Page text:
The Los Angeles Lakers are the 2010 NBA World Champions, and we won’t stop hearing about this for years. Forget the fact that this was the 12th Finals matchup between two heated rivals (Celtics Lakers), that this was only the fifth championship to be decided on game seven since 1984, and that both teams overspent for past-their-prime free agents (Ron Artest for the Lakers and Rasheed Wallace for the Celtics). This was go down as the championship run that solidified Kobe Bean Bryant’s legacy as one of the greatest players to ever play in the Association.
Now before I go on more about Kobe, note that I am not comparing him to Michael Jordan nor Lebron James. In fact, is anyone really comparing Kobe to MJ anymore? Isn’t that comparison like six years past dead? I thought that the debate was over in 2004, when Kobe disappeared against the Pistons in the NBA Finals*, as it was becoming clear that even if Kobe matched MJ’s rings that he would always have Shaq’s legacy glooming over his first three titles.
I think at this point it’s more of the haters who are comparing Kobe to MJ than anything. It’s as if Kobe’s haters are looking for things to hate Kobe for, and since they’re running out of shit to wag their fingers at, they always fall back on the “well, he’s never going to be as good as Jordan”. No shit, Sherlock. Nobody is ever going to be as good as MJ, so shut your fat faces.
Good Game Seven or Bad Game Seven, Kobe Solidified his place in NBA History with a Fifth Ring
It’s almost like when there is an unbelievably hot girl at a high school, college, or wherever. She is perfect in every way: has long, luxurious hair, beautiful bright eyes, natural double D breasts, naturally tan skin, plump ass, and a seductive smile. After every guy has decided that she is the hottest girl within miles, the jealous girls look for tiny flaws that don’t matter. She’s stupid. She’s a bitch. She lacks a personality. She has been with x-amount of guys. She has no self-esteem. Her clothes out of style. Same thing with Kobe, people cannot seem to stand how great of a player he actually is, so they attack flaws that are irrelevant.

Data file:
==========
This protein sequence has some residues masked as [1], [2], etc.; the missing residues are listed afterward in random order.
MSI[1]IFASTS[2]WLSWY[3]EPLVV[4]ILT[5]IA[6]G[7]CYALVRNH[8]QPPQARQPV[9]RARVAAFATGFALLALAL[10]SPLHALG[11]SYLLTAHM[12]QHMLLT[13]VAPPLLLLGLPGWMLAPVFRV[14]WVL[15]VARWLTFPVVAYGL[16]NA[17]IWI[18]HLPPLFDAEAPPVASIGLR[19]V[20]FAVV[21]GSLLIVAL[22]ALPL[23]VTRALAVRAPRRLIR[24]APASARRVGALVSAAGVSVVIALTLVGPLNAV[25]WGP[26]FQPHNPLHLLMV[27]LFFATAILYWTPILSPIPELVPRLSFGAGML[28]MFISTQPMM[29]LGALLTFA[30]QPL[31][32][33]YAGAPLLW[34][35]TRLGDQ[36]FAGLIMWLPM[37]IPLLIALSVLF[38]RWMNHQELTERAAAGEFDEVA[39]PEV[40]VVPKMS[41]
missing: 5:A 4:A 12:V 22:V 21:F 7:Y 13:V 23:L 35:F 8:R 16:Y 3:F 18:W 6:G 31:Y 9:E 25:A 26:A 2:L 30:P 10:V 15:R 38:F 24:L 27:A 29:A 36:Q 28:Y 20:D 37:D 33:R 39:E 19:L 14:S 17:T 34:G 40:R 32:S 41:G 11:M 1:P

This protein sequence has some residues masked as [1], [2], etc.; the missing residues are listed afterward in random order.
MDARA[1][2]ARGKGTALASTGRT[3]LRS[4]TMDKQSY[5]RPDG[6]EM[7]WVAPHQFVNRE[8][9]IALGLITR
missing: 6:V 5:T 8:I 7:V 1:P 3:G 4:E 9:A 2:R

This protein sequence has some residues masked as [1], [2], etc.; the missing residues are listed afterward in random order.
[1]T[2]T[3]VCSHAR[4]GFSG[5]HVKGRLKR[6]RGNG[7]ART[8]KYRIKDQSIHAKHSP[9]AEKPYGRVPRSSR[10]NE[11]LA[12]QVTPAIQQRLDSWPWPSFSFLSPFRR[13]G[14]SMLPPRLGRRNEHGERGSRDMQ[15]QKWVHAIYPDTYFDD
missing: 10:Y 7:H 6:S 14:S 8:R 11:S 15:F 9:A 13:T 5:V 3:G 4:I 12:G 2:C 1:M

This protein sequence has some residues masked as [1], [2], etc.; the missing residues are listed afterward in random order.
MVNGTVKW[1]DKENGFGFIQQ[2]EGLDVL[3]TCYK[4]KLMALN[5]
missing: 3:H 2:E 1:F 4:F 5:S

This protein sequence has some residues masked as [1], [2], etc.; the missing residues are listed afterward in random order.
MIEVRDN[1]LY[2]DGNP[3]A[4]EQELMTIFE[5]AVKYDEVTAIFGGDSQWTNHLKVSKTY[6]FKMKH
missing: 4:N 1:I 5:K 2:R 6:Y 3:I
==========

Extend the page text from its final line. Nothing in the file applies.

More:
And now the Kobe fans have game seven to complain about. Some people are trying to argue that he should not be the Most Valuable Player of the series. He only scored 23 points. He had four turnovers. He shot 25% from the field. He choked. He’s lucky that Artest and Pau Gasol had good games.
Here’s where I take a shit on all of this nonsense. Kobe still had a double-double (23 points, 11 boards). He also had a double-double in game six. He was also tremendous with defending Ray Allen (13 points, 21%) and Paul Pierce (18 points, 33%). He was also wise enough to feed Gasol the ball late in the game, where Gasol drew a few fouls and got to the line, a situation where a player is not rewarded and assist for.
Also, for the whole “he’s lucky his players backed him up” case, if those guys played well in game five when Kobe went off for 38 points (48% shooting), then there would not have been in game seven in the first place. It’s pretty difficult to win a playoff game on the road when two of your best players (Artest and Gasol) combine for 19 points on 22% shooting. Let’s not also forget the fact that Kobe was huge in the first two wins for the Lakers, putting up 30 and 29 in those games. So yes, Kobe is the most valuable player. The Lakers won. And he is officially one of the greatest players of all time. Suck on that, haters.
And yes, he is one of the greatest of all time. Even if he does not win another title (which is still a possibility), you cannot deny the fact that Kobe has five rings (two of which he lead), seven finals appearances, eight All-NBA First team nods (along with two second’s and two third’s), eight NBA-First team defense (along with two second teams), two scoring titles, and the 2008 MVP award. Also, just a reminder, he had seven final’s appearances! These came in an eleven-year stretch. After all, if you were given the option of any player before the 2000 season, and you were told that Kobe’s team would have a 63% chance of making the finals every season, wouldn’t you take him? I thought so too.